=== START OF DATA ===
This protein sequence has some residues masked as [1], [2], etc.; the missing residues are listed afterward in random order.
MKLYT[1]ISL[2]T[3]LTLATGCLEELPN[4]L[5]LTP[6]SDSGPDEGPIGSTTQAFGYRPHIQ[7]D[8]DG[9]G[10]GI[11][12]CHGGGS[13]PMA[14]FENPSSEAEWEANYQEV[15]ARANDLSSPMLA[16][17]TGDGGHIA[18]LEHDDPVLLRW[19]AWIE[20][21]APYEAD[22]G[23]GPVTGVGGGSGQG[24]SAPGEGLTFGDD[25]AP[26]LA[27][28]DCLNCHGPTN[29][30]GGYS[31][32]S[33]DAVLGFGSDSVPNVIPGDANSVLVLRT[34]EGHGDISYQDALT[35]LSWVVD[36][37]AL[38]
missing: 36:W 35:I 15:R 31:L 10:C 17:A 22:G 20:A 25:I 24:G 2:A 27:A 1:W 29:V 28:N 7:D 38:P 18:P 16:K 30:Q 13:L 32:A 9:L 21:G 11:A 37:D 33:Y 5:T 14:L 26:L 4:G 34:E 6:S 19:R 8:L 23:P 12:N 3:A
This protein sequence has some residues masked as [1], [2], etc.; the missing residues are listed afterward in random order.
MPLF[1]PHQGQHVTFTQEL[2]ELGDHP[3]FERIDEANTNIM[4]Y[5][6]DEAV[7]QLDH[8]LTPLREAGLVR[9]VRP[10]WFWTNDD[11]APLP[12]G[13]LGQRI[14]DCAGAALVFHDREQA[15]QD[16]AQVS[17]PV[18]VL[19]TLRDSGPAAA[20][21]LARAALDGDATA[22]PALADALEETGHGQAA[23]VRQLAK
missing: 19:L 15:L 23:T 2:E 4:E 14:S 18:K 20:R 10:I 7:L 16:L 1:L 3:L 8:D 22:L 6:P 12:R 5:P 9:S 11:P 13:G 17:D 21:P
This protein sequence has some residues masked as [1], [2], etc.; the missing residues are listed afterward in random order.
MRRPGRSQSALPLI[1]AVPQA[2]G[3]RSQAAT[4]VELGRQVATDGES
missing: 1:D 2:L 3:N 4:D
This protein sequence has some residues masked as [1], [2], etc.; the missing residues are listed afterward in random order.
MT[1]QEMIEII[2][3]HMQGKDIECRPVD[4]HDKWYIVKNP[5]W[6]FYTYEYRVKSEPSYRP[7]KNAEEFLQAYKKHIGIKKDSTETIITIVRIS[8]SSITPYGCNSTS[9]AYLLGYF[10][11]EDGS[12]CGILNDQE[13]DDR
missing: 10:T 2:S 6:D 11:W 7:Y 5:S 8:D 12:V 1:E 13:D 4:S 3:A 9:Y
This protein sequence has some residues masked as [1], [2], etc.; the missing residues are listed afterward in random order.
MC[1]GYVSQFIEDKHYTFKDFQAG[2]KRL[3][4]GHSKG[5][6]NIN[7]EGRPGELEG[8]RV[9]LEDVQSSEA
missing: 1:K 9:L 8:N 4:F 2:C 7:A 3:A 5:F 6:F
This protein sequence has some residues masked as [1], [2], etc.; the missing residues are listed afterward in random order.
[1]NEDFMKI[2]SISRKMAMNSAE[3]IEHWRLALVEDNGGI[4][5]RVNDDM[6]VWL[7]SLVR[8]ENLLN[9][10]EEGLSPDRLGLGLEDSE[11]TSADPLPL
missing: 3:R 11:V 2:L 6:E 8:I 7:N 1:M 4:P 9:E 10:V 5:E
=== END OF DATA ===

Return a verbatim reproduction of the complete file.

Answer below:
This protein sequence has some residues masked as [1], [2], etc.; the missing residues are listed afterward in random order.
MKLYT[1]ISL[2]T[3]LTLATGCLEELPN[4]L[5]LTP[6]SDSGPDEGPIGSTTQAFGYRPHIQ[7]D[8]DG[9]G[10]GI[11][12]CHGGGS[13]PMA[14]FENPSSEAEWEANYQEV[15]ARANDLSSPMLA[16][17]TGDGGHIA[18]LEHDDPVLLRW[19]AWIE[20][21]APYEAD[22]G[23]GPVTGVGGGSGQG[24]SAPGEGLTFGDD[25]AP[26]LA[27][28]DCLNCHGPTN[29][30]GGYS[31][32]S[33]DAVLGFGSDSVPNVIPGDANSVLVLRT[34]EGHGDISYQDALT[35]LSWVVD[36][37]AL[38]
missing: 36:W 35:I 15:R 31:L 10:C 17:A 22:G 20:A 25:I 24:G 2:A 27:A 1:W 29:V 28:N 7:D 38:P 18:P 16:K 30:Q 13:L 32:A 9:L 21:G 11:A 37:D 33:Y 5:T 14:L 26:L 4:G 34:E 6:S 19:R 8:L 23:P 12:N 3:A
This protein sequence has some residues masked as [1], [2], etc.; the missing residues are listed afterward in random order.
MPLF[1]PHQGQHVTFTQEL[2]ELGDHP[3]FERIDEANTNIM[4]Y[5][6]DEAV[7]QLDH[8]LTPLREAGLVR[9]VRP[10]WFWTNDD[11]APLP[12]G[13]LGQRI[14]DCAGAALVFHDREQA[15]QD[16]AQVS[17]PV[18]VL[19]TLRDSGPAAA[20][21]LARAALDGDATA[22]PALADALEETGHGQAA[23]VRQLAK
missing: 19:L 15:L 23:T 2:E 4:E 14:S 18:K 20:R 10:I 7:L 16:L 1:L 3:L 8:D 22:L 6:P 12:R 5:P 9:S 11:P 13:G 17:D 21:P
This protein sequence has some residues masked as [1], [2], etc.; the missing residues are listed afterward in random order.
MRRPGRSQSALPLI[1]AVPQA[2]G[3]RSQAAT[4]VELGRQVATDGES
missing: 1:D 2:L 3:N 4:D
This protein sequence has some residues masked as [1], [2], etc.; the missing residues are listed afterward in random order.
MT[1]QEMIEII[2][3]HMQGKDIECRPVD[4]HDKWYIVKNP[5]W[6]FYTYEYRVKSEPSYRP[7]KNAEEFLQAYKKHIGIKKDSTETIITIVRIS[8]SSITPYGCNSTS[9]AYLLGYF[10][11]EDGS[12]CGILNDQE[13]DDR
missing: 10:T 2:S 6:D 11:W 7:Y 5:S 8:D 12:V 1:E 13:D 4:S 3:A 9:Y
This protein sequence has some residues masked as [1], [2], etc.; the missing residues are listed afterward in random order.
MC[1]GYVSQFIEDKHYTFKDFQAG[2]KRL[3][4]GHSKG[5][6]NIN[7]EGRPGELEG[8]RV[9]LEDVQSSEA
missing: 1:K 9:L 8:N 4:F 2:C 7:A 3:A 5:F 6:F
This protein sequence has some residues masked as [1], [2], etc.; the missing residues are listed afterward in random order.
[1]NEDFMKI[2]SISRKMAMNSAE[3]IEHWRLALVEDNGGI[4][5]RVNDDM[6]VWL[7]SLVR[8]ENLLN[9][10]EEGLSPDRLGLGLEDSE[11]TSADPLPL
missing: 3:R 11:V 2:L 6:E 8:I 7:N 1:M 4:P 9:E 10:V 5:E